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Workers wrap up restoration of illegal bluff road as legal battle continues

Workers last week completed restoration of the bluff above Latah Creek where a contractor bulldozed a 1.3 mile-long road earlier this spring, prompting outcry from trail users and legal action from landowners.

The firm Land Expressions, based in Mead, was charged with planting 900 small saplings, called “plugs,” and replacing dirt to recapture the hill’s natural topography. A crew has been working backward from the southern edge of the road, which ended near the Qualchan links at the proposed location of a three-hole golf course that has been put on hold following the bulldozing controversy.

The course’s would-be builders, the nonprofit First Tee of the Inland Northwest, have been named as third-party defendants in a lawsuit filed by Randall Bracher, whose family owns a 30-acre plot where the road ended, against Swedberg Contracting Corp., the firm responsible for digging the road.

Jim Wilson, president of the conservationist group Friends of the Bluff, toured the work with representatives of Avista Corp., who had agreed to share the costs of the bulldozed road to provide access for power line repair along the bluff. The organization would have preferred larger tree plantings, Wilson said, but he praised the speed of the work.

“I don’t think we can have any complaints about how fast they did it,” he said.

City Councilman Breean Beggs, who, along with colleague Lori Kinnear, pressed for swift restoration of the bluff, also praised the quick turnaround by crews and Avista.

“I don’t think it could have gone any better,” Beggs said. “Everyone agreed to just get it done, and talk about the legal stuff later, and not sacrifice the land for that to happen.”

Swedberg has answered the lawsuit from the Brachers, stating that the contractor was working on the authority of First Tee to begin carving the road. The city has said that it offered approval only for the removal of some trees, not the construction of the road, when work began.

The Brachers, who had been exploring a possible sale of their land to the city to conserve as part of the 500 acres of forested land with meandering trails that sits between High Drive and Latah Creek, signed an agreement with Avista to allow restoration on their land last month. The family had initially retained a separate landscape expert who advised against tree planting this summer, but agreed to allow Avista access to speed up the restoration process.

“The Bracher family very much recognizes the strong desire on behalf of the public to begin remediation work and restore public access as soon as possible,” Ryan Yahne, one of the attorneys representing the family, said in a written statement last month.

With their approval for restoration work headed by Avista, the Brachers requested discussions with the city to lease their property. Stacy Bjordahl, another attorney for the family, said in an emailed statement Friday the Brachers have twice forwarded proposals to the city to lease their land, without a formal response.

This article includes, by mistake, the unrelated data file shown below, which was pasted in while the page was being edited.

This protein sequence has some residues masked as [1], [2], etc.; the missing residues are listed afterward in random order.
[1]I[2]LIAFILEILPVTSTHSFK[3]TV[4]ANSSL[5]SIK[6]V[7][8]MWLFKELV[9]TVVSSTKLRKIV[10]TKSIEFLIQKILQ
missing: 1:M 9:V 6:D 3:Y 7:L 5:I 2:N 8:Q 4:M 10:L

“At this time, the Brachers are waiting for a response from the City to indicate if the City desires to secure a long-term solution for public access to the property or not,” Bjordahl wrote.

Both the Brachers and the Friends of the Bluff raised concerns as the restoration plan was being developed that planting now, rather than in the fall, could expose young trees and grass to the extreme heat and dryness of a Spokane summer. Avista has agreed to monitor the area throughout the summer, and a Land Expressions crew on the site Thursday said they’d return in the fall and after to re-seed in the event of plant die-off.

Bruce Howard, Avista’s director of environmental affairs, said the company will turn over monitoring to the city this fall, which is expected to last five years. The company has already paid $20,000 for the restoration, not including extensive work done in the past two weeks, Howard said.

The city and Avista are tracking their expenses, but neither have been named in or initiated lawsuits to date.

Wilson said his group would explore with Avista the possibility of aiding in watering efforts over the summer, but wasn’t sure of the details yet.

“It’ll be interesting to see in 40 days how everything looks, in a relatively sunny and exposed area,” he said.

Many of the trees felled during construction lay over the former road’s path, and crews have hydroseeded to promote grass growth. Signs created by the Parks Department urge bluff visitors to use existing trails rather than the road to promote plant growth, including the plugs, which have been surrounded by white netting that is biodegradable, the Land Expressions crew said.

The road, which was used briefly by runners and cyclists following its construction in April, saw no users during a two-hour period of relatively overcast weather Thursday morning.

The next hearing date in the legal case surrounding the bluff has been scheduled in Judge Raymond Clary’s courtroom late next month, Yahne said.



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Then and Now: Comstock Park

James M. Comstock, born in 1838 in Wisconsin, arrived in Spokane in time to witness the great fire of 1889 and start Spokane Dry Goods with Robert Paterson. It became the Crescent, Spokane’s premier department store for a century. He also worked in real estate and owned other businesses. He served a term as Spokane mayor, starting in 1899. James Comstock died in 1918.